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SCENE changes to the Prison.

Enter Provoit and Clown. Prov. OME hither, firrah: can you cut off a man's

head ? Clown. If the man be a batchelor, Sir, I can: but if he be a marry'd man, he is his wife's head, and I can never cut off a woman's head.

Prov. Come, Sir, leave me your snatches, and yield me a direct answer. To-morrow morning are to die Claudio and Barnardine : here is in our prison a common executioner, who in his office lacks a helper ; if you will take it on you to aflitt him, it shall redeem you from your gyves: if not, you fall have your full time of imprisonment, and your deliverance with an unpitied whipping ; for you have been a notorious bawd.

Clown. Sir, I have been an unlawful bawd, time out of mind, but yet I will be content to be a lawful hangman: I would be glad to receive some instruction from my fellow-partner. Prov. What hoa, Abhorfon! where's Abhorfon, there?

Enter Abhorson. Abhor. Do you call, Sir?

Prov. Sirrah, here's a fellow will help you to-morrow in your execution ; if you think it meet, compound with him by the year, and let him abide here with you ; if not, use him for the present, and dismiss him. He cannot plead his estimation with you, he hath been a bawd.

Abhor. A bawd, Sir? fy upon him, he will discredit our myftery.

Prov. Go to, Sir, you weigh equally ; a feather will turn the scale.

[Exit. Clown. Pray, Sir, by your good favour; (for, furely, Sir, a good favour you have, but that you have a hanging look ;) do you call, Sir, your occupation a mystery


Abhor. Ay, Sir; a mystery.

Clown. Painting, Sir, I have heard say, is a mystery ; and your whores, Sir, being members of my occupation, using painting, do prove my occupation a myftery: but what mystery there should be in hanging, if I should be hang’d, I cannot imagine.

Abkor. Sir, it is a mystery. Cloze. Proof. Abhor. (23) Every true man's apparel fits your thief, Clown : if it be too little for your true man, your thief thinks it big enough. If it be too big for your true man, your thief thinks it litile enough ; fo every true man's apparel fits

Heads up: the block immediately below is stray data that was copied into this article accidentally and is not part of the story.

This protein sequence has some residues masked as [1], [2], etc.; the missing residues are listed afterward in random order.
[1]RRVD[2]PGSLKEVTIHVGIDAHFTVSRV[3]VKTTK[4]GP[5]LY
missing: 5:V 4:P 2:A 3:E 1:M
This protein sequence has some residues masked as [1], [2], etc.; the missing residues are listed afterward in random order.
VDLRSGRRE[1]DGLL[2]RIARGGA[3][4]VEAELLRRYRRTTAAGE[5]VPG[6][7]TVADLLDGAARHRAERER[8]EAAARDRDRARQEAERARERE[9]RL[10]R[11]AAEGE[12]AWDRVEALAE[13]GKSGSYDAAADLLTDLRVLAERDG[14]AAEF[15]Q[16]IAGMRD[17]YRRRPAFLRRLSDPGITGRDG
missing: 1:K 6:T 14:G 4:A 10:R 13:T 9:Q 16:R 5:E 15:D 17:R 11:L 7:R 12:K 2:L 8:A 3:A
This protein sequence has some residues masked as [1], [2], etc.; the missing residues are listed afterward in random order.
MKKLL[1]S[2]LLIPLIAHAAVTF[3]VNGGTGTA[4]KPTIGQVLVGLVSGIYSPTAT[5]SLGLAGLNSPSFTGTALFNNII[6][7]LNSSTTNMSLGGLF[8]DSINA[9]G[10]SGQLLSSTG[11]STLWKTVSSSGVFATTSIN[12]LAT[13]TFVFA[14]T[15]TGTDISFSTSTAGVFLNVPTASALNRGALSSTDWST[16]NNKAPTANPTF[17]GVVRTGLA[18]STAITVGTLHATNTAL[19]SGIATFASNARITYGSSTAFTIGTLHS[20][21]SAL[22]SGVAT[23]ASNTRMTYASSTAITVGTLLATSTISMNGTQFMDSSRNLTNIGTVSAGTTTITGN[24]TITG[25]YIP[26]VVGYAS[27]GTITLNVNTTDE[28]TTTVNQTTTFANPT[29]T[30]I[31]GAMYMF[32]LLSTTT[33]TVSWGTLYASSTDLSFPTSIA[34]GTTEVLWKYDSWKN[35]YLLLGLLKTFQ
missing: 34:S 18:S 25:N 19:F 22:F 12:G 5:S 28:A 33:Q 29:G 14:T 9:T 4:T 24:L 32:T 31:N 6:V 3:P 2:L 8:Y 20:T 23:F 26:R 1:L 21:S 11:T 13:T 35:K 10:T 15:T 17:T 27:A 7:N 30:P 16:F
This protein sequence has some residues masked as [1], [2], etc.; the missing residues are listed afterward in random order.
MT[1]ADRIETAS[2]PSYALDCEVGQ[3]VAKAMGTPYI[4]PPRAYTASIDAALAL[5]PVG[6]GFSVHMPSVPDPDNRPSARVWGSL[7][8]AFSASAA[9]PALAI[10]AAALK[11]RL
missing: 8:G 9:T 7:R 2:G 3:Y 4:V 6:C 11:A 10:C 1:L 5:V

Re-cuter Provost. Prov. Are you agreed ?

Clorun. Sir, I will serve him : for I do find, your hangman is a more penitent trade than your bawd; he doth oftner ask forgiveness.

Prov. You, firrah, provide your block and your ax to-morrow, four o'clock.

Abhor. Come on, bawd, I will instruct thee in my trade ; follow.

Clown. I do desire to learn, Sir; and I hope, if you have occasion to use me for your own turn, you (24)


(23) Abhor. Every true man's apparel fits your thief. Clown, If it be too little for your ibief, your true man ibinks it

big enough. If it be too big for your thief, your thief thinks it little

erough: So every true man's apparel fits your thief. ] This is a very notable passage, as it stands in all the editions; but, i dare say, is notably corrupted ; and both the speeches, and the words, fhuffled and misplaced. What! does the Clown ask proof, how the hangman's irade is a mystery ; and, so soon as ever Abborson advances his Thesis to prove it, the Clown takes the argument out of his mouth, perverts the

very tenour of it? I am satisfied, the Poet intended a regular syllogism; and I submit it to judgment, whether my regte Jation has not refor'd that wit, and humour which was quite loft in the depravation.

(24) You fall find me yours ;] This reading, I believe, was first Mr. Rowe's; and consequently adopted by the last Editor. The old




fall find me yare : for, truly, Sir, for your

kindness I owe you a good turn.

Prov. Call hither Barnardine, and Claudio :
One has my pity ; not a jot the other,
Being a murd'rer, tho'be were my brother.

Enter Claudio.
Look, here's the warrant, Claudio, for thy death;
'Tis now dead midnight, and by eight to-morrow
Thou must be made immortal. Where's Barnardine?

Claud. As fast lock'd up in fleep, as guiltless labour
When it lies starkly in the traveller's bones :
He'll not awake.

Prov. Who can do good on him?
Well, go, prepare yourself. [Exit Claud.) But, hark,
what noise ?

[Knock within
Heav'n give your spirits comfort !--by and by ;